Thursday, August 13, 2009

Living My Whole Life in One Night


I used to date a guy who worked in the financial industry and was frequently sent by his firm to various industry conferences. The conferences were hosted in nice locations – Arizona or Florida, say, in the wintertime – at well-appointed hotels, and he told me of having witnessed many colleagues who, at the close of a day of official conference business, tried valiantly -- perhaps even desperately -- “to live their whole lives in a single night.”

I had business out of town yesterday, and I put up for the night at a hotel in another city in another state. After checking in, I made my way to the bar, where a lone accoustic guitarist in a cowboy hat was playing Elton John covers for a small, almost completely unresponsive crowd. I took a seat near him out of sympathy, and, while I was able to fend off the advances of a traveling salesman who was unfazed by my mention of my husband and son, I soon found myself, glass in hand, sharing the mic with the guitarist in a rendition of “Sweet Baby James.” As the friend of a friend said to herself as she rode the city bus to the New York State Theater to make her début as Carmen at New York City Opera, “This is not as I had pictured it.”

Above: Bill Murray in his iconic turn as Nick the Lounge Singer on Saturday Night Live.

16 comments:

christopher said...
This comment has been removed by the author.
christopher said...

Woops, ran some sentences together. Try again:
I'm shocked no one else has commented on this, so I'll at least mention that your post brought back some great SNL memories for me. Bill was the best sleazy Vegas singer ever...

Pentimento said...

Nick was a brilliant character! The main feature was how sad it all was. . . not just him and his profession, but life. A real existential skit.

christopher said...

Since you brought it up, you're right. Although the early SNL seems sophomoric on the surface, what made it great was the true social observations and commentary that boiled beneath the surface. Nick was sad and yet we all laughed.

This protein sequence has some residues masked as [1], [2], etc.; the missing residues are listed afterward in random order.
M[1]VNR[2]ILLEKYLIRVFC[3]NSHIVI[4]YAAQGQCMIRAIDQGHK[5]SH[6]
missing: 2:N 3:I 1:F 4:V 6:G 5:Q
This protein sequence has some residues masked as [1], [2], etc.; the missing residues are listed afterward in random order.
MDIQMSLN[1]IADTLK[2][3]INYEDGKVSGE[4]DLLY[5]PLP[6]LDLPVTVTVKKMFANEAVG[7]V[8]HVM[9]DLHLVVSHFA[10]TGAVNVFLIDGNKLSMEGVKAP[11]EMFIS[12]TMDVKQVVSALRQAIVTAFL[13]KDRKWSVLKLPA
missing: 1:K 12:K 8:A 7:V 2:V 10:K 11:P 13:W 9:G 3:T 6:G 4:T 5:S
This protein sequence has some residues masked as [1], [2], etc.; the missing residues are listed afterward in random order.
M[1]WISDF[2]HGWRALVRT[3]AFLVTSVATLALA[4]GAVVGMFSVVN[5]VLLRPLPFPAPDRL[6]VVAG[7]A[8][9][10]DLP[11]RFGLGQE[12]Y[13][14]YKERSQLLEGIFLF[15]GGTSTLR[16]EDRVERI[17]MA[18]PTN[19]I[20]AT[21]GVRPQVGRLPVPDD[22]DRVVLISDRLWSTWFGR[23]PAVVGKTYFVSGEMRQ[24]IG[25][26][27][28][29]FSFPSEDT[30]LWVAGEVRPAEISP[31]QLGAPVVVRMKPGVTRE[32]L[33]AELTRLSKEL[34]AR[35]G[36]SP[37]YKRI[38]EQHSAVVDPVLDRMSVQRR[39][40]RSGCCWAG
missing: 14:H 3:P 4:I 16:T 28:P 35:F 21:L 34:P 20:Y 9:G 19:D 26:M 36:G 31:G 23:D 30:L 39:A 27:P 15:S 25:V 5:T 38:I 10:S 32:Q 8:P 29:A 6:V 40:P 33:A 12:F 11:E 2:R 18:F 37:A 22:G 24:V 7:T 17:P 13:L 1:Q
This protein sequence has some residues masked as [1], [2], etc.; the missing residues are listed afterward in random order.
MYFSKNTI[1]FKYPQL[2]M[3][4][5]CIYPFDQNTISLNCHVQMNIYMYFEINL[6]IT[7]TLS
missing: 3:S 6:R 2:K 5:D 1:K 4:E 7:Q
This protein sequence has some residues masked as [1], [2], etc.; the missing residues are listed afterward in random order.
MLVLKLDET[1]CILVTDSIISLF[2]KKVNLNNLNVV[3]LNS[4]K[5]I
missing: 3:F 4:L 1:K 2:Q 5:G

I was the youngest kid in the family and wasn't allowed to watch SNL until I was a teenager. I'd hear my sisters talking about it every Sunday morning and wanted to see what it was all about. So, I'd sneak downstairs and hide behind the sofa while they watched it. I remember seeing "Nick" and wanting to laugh but couldn't because there was a weird feeling that made me feel sorry for him. Sort of like an Emmett Kelly. I think he was the real embodiment of Pascal's horrible contradiction that he saw in man. The glory mired in the filth. And all too real.

Pentimento said...

That is frighteningly well-said, Christopher. I agree. The segments with Nick are really too sad to laugh at. Did you ever see the movie "Waiting for Guffman"? With the exception of the actual, brilliant show-within-a-show, "Red, White, and Blaine," I felt the same way.

christopher said...

I haven't but I've heard it referred to many times. I'll check into it, thanks.

Pentimento said...

It's wonderful! You won't regret it.

Betty Duffy said...

I'll just add this: I have always, always wanted to be a loungesinger, and I'm very jealous--pathetic or not.

Pentimento said...

Betty, honestly, when I decided to write about my experience living my whole life in a single note, I was privately comparing it to your experience at the Dave Matthews concert. You had more fun.

Pentimento said...

"Night," not "note" -- that was not a typo but a Freudian slip.

mrsdarwin said...

living my whole life in a single note

Sounds like a novel waiting to be written.

Pentimento said...

LOL! Maybe a jazz-age tale . . .

Maclin said...

Oh man. I'm amazed that you consented to sing with the guy.

This resembles to an uncanny degree an evening in the mid-'70s when I went with a friend, a former mildly successful rock musician, to see a friend of his who was still in the game--appearing nightly at the Holiday Inn, perched on a stool with a guitar, doing pop covers. Besides my friend and me, I think there were two other people in the bar, middle-aged female drunks who clapped and cheered. Alas, no gracious classical singer came to brighten the sad atmosphere.

Pentimento said...

Maclin, you are underscoring the sadness of the atmosphere, and it *was* sad, and, you're right, a lot like the night you lived in the seventies. I confess to ordering my dinner to go and grabbing it and fleeing to my room right after "Sweet Baby James," but not before the salesman made it clear that he'd be at the bar waiting for me to come back (which, of course, I didn't). But, I dunno, when in Rome, I guess. . .

TS said...

That desire to live our whole life in one night reminds me of Jack Kerouac's search for "the center of Saturday night".

Pentimento said...

Good point, TS. I think the living-your-whole-life-in-a-night impulse is somewhat more desperate, though, and thereby more pathetic.